The Pale Blue Dot takes me to a place that makes all the fighting and arguing seem crazy. Dr. Sagan once said that if we could gain the prospective of the earth from space, maybe we could see that our differences pale in comparison to what connects us as one species. It seems that that has not happened sadly. I gaze at the picture and see this faint blue dot, and see how small and insignificant we are, how preciously fragile in the vast expanse of just a tiny insignificant part of a galaxy in a universe filled with billions of such galaxies. We are so small. Yet.
Yet, God somehow in mystery knows me, and you and everything that is here. He infuses us with love and compassion and empathy. He cares for this small ball of matter and for every living creature upon it. We treat it badly, and thus we treat God badly by our careless trashing of our home. We offend God by our anger and warring and hatreds. Yet, He doesn’t turn away, but loves us all the more fiercely. I need a respite from hatred and bickering and chest beating. There is so much of it, but there always has been I hazard to think.
Sometimes I wonder if we have progressed at all over the centuries since Jesus sought to explain to us about brotherhood and a father’s love. But you see that is why I am in this crisis, because I am wondering about progress. God has this way of kicking me in the pants from time to time. Calling me to return and seek more deeply, urging me away from things as usual. So, I shall ponder the ant making his way across the sand, and smile a bit more at the hummingbird gathering nectar, and wonder a bit about the passing of so many deer along my meadow lane. I’ll read with more appreciation and stop to think more. I’ll love my husband more deliberately. I’ll pet the dogs and cats and take a bit more time to converse with them and see the world from their perspective. And I will be renewed.
The Pale Blue Dot is the one at the top. If you look carefully at the reddish band, almost dead center, you can see the faint blue dot of earth. This is what Carl Sagan had to say about it:
Look again at that dot. That’s here. That’s home. That’s us. On it everyone you love, everyone you know, everyone you ever heard of, every human being who ever was, lived out their lives. The aggregate of our joy and suffering, thousands of confident religions, ideologies, and economic doctrines, every hunter and forager, every hero and coward, every creator and destroyer of civilization, every king and peasant, every young couple in love, every mother and father, hopeful child, inventor and explorer, every teacher of morals, every corrupt politician, every “superstar,” every “supreme leader”, every saint and sinner in the history of our species lived there – on a mote of dust suspended in a sunbeam.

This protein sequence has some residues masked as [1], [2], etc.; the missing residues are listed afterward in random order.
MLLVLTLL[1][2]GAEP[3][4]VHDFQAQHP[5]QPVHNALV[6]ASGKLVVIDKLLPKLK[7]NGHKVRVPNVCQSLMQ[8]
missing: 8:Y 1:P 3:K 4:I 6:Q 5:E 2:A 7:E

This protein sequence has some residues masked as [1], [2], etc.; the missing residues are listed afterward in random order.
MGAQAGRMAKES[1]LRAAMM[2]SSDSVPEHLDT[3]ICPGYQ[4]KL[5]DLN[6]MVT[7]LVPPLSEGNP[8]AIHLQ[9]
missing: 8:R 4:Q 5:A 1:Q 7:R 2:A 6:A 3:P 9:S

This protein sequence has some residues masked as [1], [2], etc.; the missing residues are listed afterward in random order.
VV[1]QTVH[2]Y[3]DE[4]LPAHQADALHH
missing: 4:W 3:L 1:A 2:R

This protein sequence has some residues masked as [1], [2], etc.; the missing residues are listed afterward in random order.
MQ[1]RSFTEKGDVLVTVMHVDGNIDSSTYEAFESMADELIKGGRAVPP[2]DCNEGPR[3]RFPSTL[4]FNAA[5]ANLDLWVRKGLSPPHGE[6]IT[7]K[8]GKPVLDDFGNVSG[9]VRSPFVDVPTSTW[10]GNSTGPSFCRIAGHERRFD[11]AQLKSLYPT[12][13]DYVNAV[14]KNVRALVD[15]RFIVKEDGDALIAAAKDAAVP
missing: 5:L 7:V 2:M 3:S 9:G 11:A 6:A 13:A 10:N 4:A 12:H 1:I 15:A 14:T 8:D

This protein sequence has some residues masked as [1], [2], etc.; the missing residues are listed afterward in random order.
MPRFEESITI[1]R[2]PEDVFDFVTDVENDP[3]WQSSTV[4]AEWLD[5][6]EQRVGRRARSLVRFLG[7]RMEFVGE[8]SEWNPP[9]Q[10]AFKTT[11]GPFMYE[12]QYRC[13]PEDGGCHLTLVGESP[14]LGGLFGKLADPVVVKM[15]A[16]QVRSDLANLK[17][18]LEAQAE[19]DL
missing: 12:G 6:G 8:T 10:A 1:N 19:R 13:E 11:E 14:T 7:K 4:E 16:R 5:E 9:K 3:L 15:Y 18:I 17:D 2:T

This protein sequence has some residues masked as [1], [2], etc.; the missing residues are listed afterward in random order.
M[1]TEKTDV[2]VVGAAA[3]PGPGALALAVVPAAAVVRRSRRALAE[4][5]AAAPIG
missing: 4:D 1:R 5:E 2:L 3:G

The Earth is a very small stage in a vast cosmic arena. Think of the rivers of blood spilled by all those generals and emperors so that, in glory and triumph, they could become the momentary masters of a fraction of a dot. Think of the endless cruelties visited by the inhabitants of one corner of this pixel on the scarcely distinguishable inhabitants of some other corner, how frequent their misunderstandings, how eager they are to kill one another, how fervent their hatreds.
Our posturings, our imagined self-importance, the delusion that we have some privileged position in the Universe, are challenged by this point of pale light. Our planet is a lonely speck in the great enveloping cosmic dark. In our obscurity, in all this vastness, there is no hint that help will come from elsewhere to save us from ourselves.
The Earth is the only world known so far to harbor life. There is nowhere else, at least in the near future, to which our species could migrate. Visit, yes. Settle, not yet. Like it or not, for the moment the Earth is where we make our stand.
It has been said that astronomy is a humbling and character-building experience. There is perhaps no better demonstration of the folly of human conceits than this distant image of our tiny world. To me, it underscores our responsibility to deal more kindly with one another, and to preserve and cherish the pale blue dot, the only home we’ve ever known.